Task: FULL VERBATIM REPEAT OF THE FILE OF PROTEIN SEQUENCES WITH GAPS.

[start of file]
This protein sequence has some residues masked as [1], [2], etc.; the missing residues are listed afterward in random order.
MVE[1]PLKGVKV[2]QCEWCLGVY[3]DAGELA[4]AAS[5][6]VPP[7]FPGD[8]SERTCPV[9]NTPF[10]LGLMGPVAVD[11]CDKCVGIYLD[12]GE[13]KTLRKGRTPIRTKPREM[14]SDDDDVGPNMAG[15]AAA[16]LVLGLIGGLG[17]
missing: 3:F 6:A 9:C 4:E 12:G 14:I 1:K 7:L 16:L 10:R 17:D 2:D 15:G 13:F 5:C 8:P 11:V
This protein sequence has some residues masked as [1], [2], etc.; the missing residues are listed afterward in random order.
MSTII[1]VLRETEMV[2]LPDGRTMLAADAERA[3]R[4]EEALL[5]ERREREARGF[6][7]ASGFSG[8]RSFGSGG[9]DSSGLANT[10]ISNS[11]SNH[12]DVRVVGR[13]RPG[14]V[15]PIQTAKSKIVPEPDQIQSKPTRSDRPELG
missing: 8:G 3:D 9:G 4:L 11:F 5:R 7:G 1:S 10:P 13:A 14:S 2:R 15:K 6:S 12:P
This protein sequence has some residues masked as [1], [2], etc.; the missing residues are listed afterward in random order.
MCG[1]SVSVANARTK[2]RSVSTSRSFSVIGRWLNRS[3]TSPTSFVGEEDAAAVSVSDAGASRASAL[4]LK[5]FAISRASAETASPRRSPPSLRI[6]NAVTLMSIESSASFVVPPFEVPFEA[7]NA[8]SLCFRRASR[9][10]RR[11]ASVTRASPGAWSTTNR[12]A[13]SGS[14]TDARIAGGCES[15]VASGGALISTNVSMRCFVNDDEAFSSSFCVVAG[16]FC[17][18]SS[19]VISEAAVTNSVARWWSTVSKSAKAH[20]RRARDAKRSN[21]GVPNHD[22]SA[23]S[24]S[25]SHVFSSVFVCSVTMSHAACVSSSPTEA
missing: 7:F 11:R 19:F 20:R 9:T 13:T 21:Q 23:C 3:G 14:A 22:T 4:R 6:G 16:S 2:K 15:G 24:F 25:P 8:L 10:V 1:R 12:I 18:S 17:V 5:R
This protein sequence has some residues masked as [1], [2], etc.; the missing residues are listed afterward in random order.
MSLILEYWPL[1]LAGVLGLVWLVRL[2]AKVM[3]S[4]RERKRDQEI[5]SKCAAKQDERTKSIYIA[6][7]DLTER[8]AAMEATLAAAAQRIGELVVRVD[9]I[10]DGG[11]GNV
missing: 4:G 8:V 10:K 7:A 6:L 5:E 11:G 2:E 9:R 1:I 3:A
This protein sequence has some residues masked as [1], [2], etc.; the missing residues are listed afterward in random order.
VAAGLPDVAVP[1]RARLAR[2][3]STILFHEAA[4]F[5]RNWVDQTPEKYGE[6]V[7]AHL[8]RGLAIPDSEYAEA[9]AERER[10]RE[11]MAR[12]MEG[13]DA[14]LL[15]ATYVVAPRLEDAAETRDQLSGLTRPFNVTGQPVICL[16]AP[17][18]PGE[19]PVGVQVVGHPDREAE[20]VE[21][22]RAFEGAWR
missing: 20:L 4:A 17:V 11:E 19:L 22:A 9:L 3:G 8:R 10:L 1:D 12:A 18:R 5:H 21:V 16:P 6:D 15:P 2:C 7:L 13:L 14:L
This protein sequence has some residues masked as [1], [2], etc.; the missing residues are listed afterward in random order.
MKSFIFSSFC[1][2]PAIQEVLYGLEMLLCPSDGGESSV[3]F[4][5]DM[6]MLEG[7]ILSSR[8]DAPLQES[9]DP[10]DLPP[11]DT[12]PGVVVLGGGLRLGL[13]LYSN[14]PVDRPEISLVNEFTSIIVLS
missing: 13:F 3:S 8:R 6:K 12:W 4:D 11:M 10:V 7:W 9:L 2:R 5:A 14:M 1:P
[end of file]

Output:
This protein sequence has some residues masked as [1], [2], etc.; the missing residues are listed afterward in random order.
MVE[1]PLKGVKV[2]QCEWCLGVY[3]DAGELA[4]AAS[5][6]VPP[7]FPGD[8]SERTCPV[9]NTPF[10]LGLMGPVAVD[11]CDKCVGIYLD[12]GE[13]KTLRKGRTPIRTKPREM[14]SDDDDVGPNMAG[15]AAA[16]LVLGLIGGLG[17]
missing: 3:F 6:A 9:C 4:E 12:G 14:I 1:K 7:L 16:L 10:R 17:D 2:D 15:G 13:F 5:C 8:P 11:V
This protein sequence has some residues masked as [1], [2], etc.; the missing residues are listed afterward in random order.
MSTII[1]VLRETEMV[2]LPDGRTMLAADAERA[3]R[4]EEALL[5]ERREREARGF[6][7]ASGFSG[8]RSFGSGG[9]DSSGLANT[10]ISNS[11]SNH[12]DVRVVGR[13]RPG[14]V[15]PIQTAKSKIVPEPDQIQSKPTRSDRPELG
missing: 8:G 3:D 9:G 4:L 11:F 5:R 7:G 1:S 10:P 13:A 14:S 2:R 15:K 6:S 12:P
This protein sequence has some residues masked as [1], [2], etc.; the missing residues are listed afterward in random order.
MCG[1]SVSVANARTK[2]RSVSTSRSFSVIGRWLNRS[3]TSPTSFVGEEDAAAVSVSDAGASRASAL[4]LK[5]FAISRASAETASPRRSPPSLRI[6]NAVTLMSIESSASFVVPPFEVPFEA[7]NA[8]SLCFRRASR[9][10]RR[11]ASVTRASPGAWSTTNR[12]A[13]SGS[14]TDARIAGGCES[15]VASGGALISTNVSMRCFVNDDEAFSSSFCVVAG[16]FC[17][18]SS[19]VISEAAVTNSVARWWSTVSKSAKAH[20]RRARDAKRSN[21]GVPNHD[22]SA[23]S[24]S[25]SHVFSSVFVCSVTMSHAACVSSSPTEA
missing: 7:F 11:R 19:F 20:R 9:T 13:T 21:Q 23:C 3:G 14:A 22:T 4:R 6:G 16:S 2:K 15:G 24:F 25:P 8:L 10:V 1:R 12:I 18:S 17:V 5:R
This protein sequence has some residues masked as [1], [2], etc.; the missing residues are listed afterward in random order.
MSLILEYWPL[1]LAGVLGLVWLVRL[2]AKVM[3]S[4]RERKRDQEI[5]SKCAAKQDERTKSIYIA[6][7]DLTER[8]AAMEATLAAAAQRIGELVVRVD[9]I[10]DGG[11]GNV
missing: 4:G 8:V 10:K 7:A 6:L 5:E 11:G 2:E 9:R 1:I 3:A
This protein sequence has some residues masked as [1], [2], etc.; the missing residues are listed afterward in random order.
VAAGLPDVAVP[1]RARLAR[2][3]STILFHEAA[4]F[5]RNWVDQTPEKYGE[6]V[7]AHL[8]RGLAIPDSEYAEA[9]AERER[10]RE[11]MAR[12]MEG[13]DA[14]LL[15]ATYVVAPRLEDAAETRDQLSGLTRPFNVTGQPVICL[16]AP[17][18]PGE[19]PVGVQVVGHPDREAE[20]VE[21][22]RAFEGAWR
missing: 20:L 4:A 17:V 11:E 19:L 22:A 9:L 3:G 8:R 10:L 1:D 12:A 18:R 5:H 21:V 16:P 6:D 15:P 2:C 7:L 13:L 14:L
This protein sequence has some residues masked as [1], [2], etc.; the missing residues are listed afterward in random order.
MKSFIFSSFC[1][2]PAIQEVLYGLEMLLCPSDGGESSV[3]F[4][5]DM[6]MLEG[7]ILSSR[8]DAPLQES[9]DP[10]DLPP[11]DT[12]PGVVVLGGGLRLGL[13]LYSN[14]PVDRPEISLVNEFTSIIVLS
missing: 13:F 3:S 8:R 6:K 12:W 4:D 11:M 10:V 7:W 9:L 2:R 5:A 14:M 1:P